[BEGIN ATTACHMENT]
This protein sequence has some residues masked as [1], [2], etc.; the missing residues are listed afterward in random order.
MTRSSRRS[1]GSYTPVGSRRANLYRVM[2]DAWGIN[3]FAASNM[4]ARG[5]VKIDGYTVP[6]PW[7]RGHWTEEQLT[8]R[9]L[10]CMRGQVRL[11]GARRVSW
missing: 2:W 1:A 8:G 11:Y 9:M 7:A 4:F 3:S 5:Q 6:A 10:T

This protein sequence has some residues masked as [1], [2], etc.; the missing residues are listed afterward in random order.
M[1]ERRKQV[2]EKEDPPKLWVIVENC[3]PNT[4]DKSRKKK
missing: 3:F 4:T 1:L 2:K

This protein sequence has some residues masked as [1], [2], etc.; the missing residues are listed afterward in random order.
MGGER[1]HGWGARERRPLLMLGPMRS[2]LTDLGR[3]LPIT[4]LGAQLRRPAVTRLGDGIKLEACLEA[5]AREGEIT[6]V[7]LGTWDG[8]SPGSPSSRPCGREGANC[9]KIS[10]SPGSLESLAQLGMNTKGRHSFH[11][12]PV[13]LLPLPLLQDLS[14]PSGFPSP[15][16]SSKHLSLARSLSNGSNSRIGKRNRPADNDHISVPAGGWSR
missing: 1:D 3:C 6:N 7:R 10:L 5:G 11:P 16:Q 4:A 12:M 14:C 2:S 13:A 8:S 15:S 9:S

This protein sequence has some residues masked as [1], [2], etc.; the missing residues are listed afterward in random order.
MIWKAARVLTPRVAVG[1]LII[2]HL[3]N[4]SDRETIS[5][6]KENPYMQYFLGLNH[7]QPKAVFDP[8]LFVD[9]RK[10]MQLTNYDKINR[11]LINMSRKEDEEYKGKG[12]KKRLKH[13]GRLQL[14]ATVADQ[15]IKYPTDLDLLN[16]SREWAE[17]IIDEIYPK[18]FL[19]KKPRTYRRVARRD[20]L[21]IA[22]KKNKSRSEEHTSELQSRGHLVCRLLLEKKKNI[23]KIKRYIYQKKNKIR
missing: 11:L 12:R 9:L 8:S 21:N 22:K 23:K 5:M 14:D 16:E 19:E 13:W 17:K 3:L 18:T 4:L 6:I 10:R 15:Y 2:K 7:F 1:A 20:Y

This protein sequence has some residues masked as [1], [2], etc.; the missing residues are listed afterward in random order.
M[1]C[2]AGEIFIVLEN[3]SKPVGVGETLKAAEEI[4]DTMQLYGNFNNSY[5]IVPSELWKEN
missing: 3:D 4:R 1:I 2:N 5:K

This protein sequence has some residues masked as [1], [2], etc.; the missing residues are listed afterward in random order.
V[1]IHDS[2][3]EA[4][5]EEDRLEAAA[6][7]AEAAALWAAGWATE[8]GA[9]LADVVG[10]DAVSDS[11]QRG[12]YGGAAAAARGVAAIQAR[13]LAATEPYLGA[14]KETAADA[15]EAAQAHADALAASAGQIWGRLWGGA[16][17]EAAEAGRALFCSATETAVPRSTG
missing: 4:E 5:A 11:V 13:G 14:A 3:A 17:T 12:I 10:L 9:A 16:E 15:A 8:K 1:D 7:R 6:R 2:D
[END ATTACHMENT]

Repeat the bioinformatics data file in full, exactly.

This protein sequence has some residues masked as [1], [2], etc.; the missing residues are listed afterward in random order.
MTRSSRRS[1]GSYTPVGSRRANLYRVM[2]DAWGIN[3]FAASNM[4]ARG[5]VKIDGYTVP[6]PW[7]RGHWTEEQLT[8]R[9]L[10]CMRGQVRL[11]GARRVSW
missing: 2:W 1:A 8:G 11:Y 9:M 7:A 4:F 3:S 5:Q 6:A 10:T

This protein sequence has some residues masked as [1], [2], etc.; the missing residues are listed afterward in random order.
M[1]ERRKQV[2]EKEDPPKLWVIVENC[3]PNT[4]DKSRKKK
missing: 3:F 4:T 1:L 2:K

This protein sequence has some residues masked as [1], [2], etc.; the missing residues are listed afterward in random order.
MGGER[1]HGWGARERRPLLMLGPMRS[2]LTDLGR[3]LPIT[4]LGAQLRRPAVTRLGDGIKLEACLEA[5]AREGEIT[6]V[7]LGTWDG[8]SPGSPSSRPCGREGANC[9]KIS[10]SPGSLESLAQLGMNTKGRHSFH[11][12]PV[13]LLPLPLLQDLS[14]PSGFPSP[15][16]SSKHLSLARSLSNGSNSRIGKRNRPADNDHISVPAGGWSR
missing: 1:D 3:C 6:N 7:R 10:L 5:G 11:P 16:Q 4:A 12:M 14:C 2:S 13:A 8:S 15:S 9:S

This protein sequence has some residues masked as [1], [2], etc.; the missing residues are listed afterward in random order.
MIWKAARVLTPRVAVG[1]LII[2]HL[3]N[4]SDRETIS[5][6]KENPYMQYFLGLNH[7]QPKAVFDP[8]LFVD[9]RK[10]MQLTNYDKINR[11]LINMSRKEDEEYKGKG[12]KKRLKH[13]GRLQL[14]ATVADQ[15]IKYPTDLDLLN[16]SREWAE[17]IIDEIYPK[18]FL[19]KKPRTYRRVARRD[20]L[21]IA[22]KKNKSRSEEHTSELQSRGHLVCRLLLEKKKNI[23]KIKRYIYQKKNKIR
missing: 11:L 12:R 9:L 8:S 21:N 22:K 23:K 5:M 14:D 16:E 19:E 13:W 17:K 3:L 18:T 4:L 6:I 10:R 15:Y 2:K 7:F 1:A 20:Y

This protein sequence has some residues masked as [1], [2], etc.; the missing residues are listed afterward in random order.
M[1]C[2]AGEIFIVLEN[3]SKPVGVGETLKAAEEI[4]DTMQLYGNFNNSY[5]IVPSELWKEN
missing: 3:D 4:R 1:I 2:N 5:K

This protein sequence has some residues masked as [1], [2], etc.; the missing residues are listed afterward in random order.
V[1]IHDS[2][3]EA[4][5]EEDRLEAAA[6][7]AEAAALWAAGWATE[8]GA[9]LADVVG[10]DAVSDS[11]QRG[12]YGGAAAAARGVAAIQAR[13]LAATEPYLGA[14]KETAADA[15]EAAQAHADALAASAGQIWGRLWGGA[16][17]EAAEAGRALFCSATETAVPRSTG
missing: 4:E 5:A 11:V 13:G 14:A 3:A 17:T 12:I 10:L 9:A 16:E 15:A 8:K 1:D 7:R 6:R 2:D